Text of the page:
Author: shyam

Book Review: The Myth of Capitalism

In the book The Myth of Capitalism: Monopolies and the Death of Competition (Amazon,) authors Jonathan Tepper and Denise Hearn lay out the case that capitalism is dead in America and that over regulation and under-enforcement of anti-trust is to blame.

Key points:

  • Regulation suppresses startups and cements the lead of incumbents who can afford the added compliance costs.
  • Current anti-trust only focuses on “consumer welfare.” And the welfare of the consumer is really only measured by low prices. But what about keeping markets open to all new entrants, dispersing economic and political power, preventing collusion, and protecting small suppliers from predatory pricing?
  • What is good for the CEO to do for his company is not necessarily good for the whole economy. In the economy, it is logical for big companies to try to seek efficiencies, acquire competitors, pay lower wages, and increase their own income, but when all companies try to do this at the same time, everyone is worse off.
  • Investing in a portfolio of companies that spend the most on lobbying and influencing regulators would consistently beat the market. Over the past 10 years, the Strategas Lobbying Portfolio beat the Standard & Poor’s 500 by five percentage points every year.
  • Government is not a passive bystander in the increase in inequality. It is an active participant, granting favors to the wealthy and powerful, looking after the interests of the well connected.

I thought I had a personal philosophy about competition but according to the book, I am an “Ordoliberal.” Ordoliberalism argues that capitalism requires a strong government to create a framework of rules that provide the order (ordo in Latin) that free markets need to function properly. And I completely agree with the label.

A lot of supporting evidence is provided in the book to further the point. And the policy prescription is fairly straightforward. But here are some exceptions that do not really fit the narrative:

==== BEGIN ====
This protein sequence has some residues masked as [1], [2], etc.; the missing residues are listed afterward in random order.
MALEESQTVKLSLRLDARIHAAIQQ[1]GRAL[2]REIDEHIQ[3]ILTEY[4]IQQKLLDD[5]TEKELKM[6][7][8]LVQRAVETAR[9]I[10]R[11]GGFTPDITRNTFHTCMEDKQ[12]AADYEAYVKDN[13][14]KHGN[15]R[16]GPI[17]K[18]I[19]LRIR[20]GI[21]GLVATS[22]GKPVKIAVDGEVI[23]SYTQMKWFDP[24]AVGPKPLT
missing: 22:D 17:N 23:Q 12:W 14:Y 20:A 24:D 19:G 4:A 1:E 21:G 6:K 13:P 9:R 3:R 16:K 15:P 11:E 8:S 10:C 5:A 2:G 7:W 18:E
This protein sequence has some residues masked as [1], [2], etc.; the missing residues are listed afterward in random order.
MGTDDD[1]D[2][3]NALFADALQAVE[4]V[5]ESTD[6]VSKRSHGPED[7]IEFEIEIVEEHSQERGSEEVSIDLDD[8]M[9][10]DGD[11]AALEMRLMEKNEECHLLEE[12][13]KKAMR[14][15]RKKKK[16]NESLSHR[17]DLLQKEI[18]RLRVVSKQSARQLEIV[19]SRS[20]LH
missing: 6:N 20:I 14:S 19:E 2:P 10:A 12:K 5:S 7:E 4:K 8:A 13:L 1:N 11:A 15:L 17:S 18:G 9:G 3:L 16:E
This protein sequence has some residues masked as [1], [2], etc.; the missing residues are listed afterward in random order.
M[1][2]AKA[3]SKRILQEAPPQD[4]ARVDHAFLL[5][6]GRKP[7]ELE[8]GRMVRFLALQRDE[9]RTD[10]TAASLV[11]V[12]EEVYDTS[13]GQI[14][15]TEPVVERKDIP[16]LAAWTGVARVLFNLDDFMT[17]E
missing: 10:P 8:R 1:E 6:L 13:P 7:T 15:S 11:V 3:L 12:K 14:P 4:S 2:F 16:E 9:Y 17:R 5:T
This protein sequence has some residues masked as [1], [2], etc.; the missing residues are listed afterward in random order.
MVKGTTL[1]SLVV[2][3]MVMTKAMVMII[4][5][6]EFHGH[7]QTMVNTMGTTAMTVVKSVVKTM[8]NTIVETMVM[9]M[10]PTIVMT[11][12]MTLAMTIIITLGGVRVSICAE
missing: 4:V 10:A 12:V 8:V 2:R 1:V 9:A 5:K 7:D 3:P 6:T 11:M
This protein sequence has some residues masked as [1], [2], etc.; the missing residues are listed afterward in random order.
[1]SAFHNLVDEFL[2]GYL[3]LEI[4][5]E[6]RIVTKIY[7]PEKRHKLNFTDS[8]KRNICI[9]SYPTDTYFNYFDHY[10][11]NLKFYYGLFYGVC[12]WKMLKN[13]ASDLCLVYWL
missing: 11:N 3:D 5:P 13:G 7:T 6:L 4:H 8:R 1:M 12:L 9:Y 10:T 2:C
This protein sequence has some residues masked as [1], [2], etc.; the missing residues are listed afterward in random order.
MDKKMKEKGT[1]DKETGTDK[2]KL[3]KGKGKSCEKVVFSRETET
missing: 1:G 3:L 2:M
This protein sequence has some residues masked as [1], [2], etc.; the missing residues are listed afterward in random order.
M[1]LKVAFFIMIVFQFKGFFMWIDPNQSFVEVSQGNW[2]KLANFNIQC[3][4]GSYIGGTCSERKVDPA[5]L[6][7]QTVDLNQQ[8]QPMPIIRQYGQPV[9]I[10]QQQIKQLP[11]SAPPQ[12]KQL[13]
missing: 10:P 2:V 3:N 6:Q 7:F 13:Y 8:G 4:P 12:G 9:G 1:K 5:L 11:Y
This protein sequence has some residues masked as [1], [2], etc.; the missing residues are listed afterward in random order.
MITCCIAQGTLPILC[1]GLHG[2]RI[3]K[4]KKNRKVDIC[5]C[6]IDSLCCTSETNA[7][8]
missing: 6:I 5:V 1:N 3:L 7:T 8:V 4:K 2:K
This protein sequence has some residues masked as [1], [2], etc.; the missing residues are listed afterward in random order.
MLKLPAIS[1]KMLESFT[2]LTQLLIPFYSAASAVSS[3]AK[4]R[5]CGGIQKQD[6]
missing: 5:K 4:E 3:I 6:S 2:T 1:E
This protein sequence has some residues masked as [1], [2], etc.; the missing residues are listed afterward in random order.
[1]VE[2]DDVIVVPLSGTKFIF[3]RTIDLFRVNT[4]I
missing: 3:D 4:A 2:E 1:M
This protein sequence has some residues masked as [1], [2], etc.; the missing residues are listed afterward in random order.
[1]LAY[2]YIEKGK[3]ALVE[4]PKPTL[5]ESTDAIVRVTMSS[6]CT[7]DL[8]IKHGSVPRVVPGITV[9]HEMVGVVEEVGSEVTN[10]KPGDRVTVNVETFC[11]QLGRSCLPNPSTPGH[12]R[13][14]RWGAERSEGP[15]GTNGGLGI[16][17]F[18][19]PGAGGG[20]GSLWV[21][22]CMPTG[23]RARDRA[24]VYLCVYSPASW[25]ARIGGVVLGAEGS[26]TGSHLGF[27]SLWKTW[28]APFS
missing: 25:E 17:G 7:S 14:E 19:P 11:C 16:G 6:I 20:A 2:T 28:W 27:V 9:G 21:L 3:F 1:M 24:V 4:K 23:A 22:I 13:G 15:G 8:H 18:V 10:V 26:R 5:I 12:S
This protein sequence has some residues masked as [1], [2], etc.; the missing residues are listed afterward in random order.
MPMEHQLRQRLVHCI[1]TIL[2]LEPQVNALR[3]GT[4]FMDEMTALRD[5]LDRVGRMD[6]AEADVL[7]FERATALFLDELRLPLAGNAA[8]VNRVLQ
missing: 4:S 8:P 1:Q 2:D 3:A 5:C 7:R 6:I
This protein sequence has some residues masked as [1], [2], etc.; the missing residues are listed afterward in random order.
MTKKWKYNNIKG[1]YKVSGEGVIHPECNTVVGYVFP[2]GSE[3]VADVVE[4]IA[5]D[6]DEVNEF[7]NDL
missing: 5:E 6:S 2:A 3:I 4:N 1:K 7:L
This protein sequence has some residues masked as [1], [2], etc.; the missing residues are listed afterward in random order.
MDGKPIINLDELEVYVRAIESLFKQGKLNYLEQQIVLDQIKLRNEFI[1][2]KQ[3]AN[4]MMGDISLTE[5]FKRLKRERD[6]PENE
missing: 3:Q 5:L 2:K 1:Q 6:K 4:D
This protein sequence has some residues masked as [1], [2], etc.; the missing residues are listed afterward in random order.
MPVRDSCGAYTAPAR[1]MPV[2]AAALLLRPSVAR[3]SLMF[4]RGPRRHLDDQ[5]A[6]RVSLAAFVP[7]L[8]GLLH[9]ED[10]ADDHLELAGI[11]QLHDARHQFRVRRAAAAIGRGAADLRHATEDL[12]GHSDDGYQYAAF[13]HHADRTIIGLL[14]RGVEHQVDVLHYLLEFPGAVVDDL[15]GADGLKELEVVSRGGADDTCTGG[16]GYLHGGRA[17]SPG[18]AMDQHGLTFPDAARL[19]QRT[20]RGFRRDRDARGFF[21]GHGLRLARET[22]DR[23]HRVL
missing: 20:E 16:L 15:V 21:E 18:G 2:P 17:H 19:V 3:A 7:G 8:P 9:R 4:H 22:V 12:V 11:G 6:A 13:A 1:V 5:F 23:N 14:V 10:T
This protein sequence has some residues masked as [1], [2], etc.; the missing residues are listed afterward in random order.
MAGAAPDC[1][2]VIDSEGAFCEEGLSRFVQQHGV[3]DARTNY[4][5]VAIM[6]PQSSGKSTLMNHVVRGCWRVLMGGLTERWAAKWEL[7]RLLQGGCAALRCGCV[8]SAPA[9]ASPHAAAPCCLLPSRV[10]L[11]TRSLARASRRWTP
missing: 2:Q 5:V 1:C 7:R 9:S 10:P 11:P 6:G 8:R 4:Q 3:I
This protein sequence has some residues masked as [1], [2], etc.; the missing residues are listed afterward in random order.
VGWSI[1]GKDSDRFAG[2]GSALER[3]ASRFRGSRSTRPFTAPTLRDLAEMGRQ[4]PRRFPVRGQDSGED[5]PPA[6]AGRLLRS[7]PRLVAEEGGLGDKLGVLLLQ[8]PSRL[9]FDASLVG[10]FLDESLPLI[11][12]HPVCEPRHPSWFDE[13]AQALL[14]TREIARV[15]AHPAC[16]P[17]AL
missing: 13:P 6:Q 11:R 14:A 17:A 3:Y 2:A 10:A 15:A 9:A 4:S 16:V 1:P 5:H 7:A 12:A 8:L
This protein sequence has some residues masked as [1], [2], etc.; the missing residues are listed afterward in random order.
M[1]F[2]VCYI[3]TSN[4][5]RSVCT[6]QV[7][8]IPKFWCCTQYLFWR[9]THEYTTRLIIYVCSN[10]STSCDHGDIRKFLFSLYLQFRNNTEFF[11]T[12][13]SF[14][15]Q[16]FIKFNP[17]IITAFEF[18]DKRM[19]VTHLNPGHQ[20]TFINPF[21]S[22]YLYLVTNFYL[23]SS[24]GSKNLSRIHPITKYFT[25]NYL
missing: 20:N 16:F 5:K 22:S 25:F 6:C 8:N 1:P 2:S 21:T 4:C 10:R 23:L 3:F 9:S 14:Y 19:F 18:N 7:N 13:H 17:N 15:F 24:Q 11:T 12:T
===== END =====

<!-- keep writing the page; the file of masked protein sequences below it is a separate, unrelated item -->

1. Amazon routinely steals ideas from successful marketplace products. Does this mean we need marketplace regulation? Probably not because without Amazon, those businesses probably wouldn’t exist in the first place. And there are other market place competitors, like Etsy, Instagram, Pinterest, etc who act as a counterweight.
  2. Facebook is effectively a payola scam where you have to pay up if you want your own fans to see your content. Does this mean it should be regulated as a media company? The last company that had a walled garden of content was AOL. The world wide web is just a click away.
  3. Kraft Heinz took a huge markdown on its brands because consumer tastes changed and they hadn’t invested enough in R&D to be on top of it. Moats are only apparent when they are under attack.

Do I agree with the authors that capitalism needs fixing? Yes. But do I think the situation is as alarming as it is made out to be in the book? No.

Recommendation: Must read!

Chart: Number of stocks going up

We often hear market commentators croaking about the number of stocks going up vs. those going down. There is even an advance/decline line filed under technical “analysis.” However, have a look at the statistical distribution of stocks going up in any given month and see for yourself if it makes any sense paying attention to it: